By Holly Smith — From her column Speaking Out in the Communities Digital News
BOSTON, April 5, 2014 — In my recently-released book, Walking Prey, I explain that exposure to healthy and empowered survivors is vital in aftercare programs, especially for child victims of commercial sexual exploitation, including sex trafficking. In the chapter on Intermediate and Long-term Aftercare, I point out that, “One way to do this is via a Survivor Mentor model like the one created by My Life My Choice (MLMC).”
MLMC of the Justice Resource Institute, located in Boston, Massachusetts, pairs survivor mentors with exploited girls to encourage their use of existing services — including those outside of MLMC’s scope — to support their exit from the commercial sex industry, or to break their bonds with their traffickers. Exploited girls are identified through a variety of sources, including law enforcement, child protective services, medical providers, and clergy.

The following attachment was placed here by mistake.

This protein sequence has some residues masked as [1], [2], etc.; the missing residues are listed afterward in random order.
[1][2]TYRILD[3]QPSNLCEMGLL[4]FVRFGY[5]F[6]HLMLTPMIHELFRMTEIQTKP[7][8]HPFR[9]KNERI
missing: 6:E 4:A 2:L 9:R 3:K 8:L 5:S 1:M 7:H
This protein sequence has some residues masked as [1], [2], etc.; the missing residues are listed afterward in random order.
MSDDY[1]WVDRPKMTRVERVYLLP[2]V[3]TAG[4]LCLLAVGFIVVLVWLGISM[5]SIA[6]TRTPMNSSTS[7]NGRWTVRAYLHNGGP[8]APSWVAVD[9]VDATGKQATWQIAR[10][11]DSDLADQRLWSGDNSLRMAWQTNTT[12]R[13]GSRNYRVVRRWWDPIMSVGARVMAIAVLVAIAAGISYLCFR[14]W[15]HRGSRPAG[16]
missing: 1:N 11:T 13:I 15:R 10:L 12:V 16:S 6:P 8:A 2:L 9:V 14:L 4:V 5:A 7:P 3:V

MLMC’s Survivor Mentor program seeks to stabilize a girl’s situation shortly after identification, thereby decreasing the likelihood that she will run away during this time. It then provides support, motivation, and hope to the young woman consistently over time.
Each mentor spends a minimum of one to two hours per week face-to-face with each girl. When appropriate, MLMC survivor mentors take their mentees into parts of the community where they have been denied access during their period of exploitation: movies, restaurants, cultural resources, etc. These outings help the girls bond with their mentors as they get to experience ordinary adolescent activities, thereby building their confidence and social skills.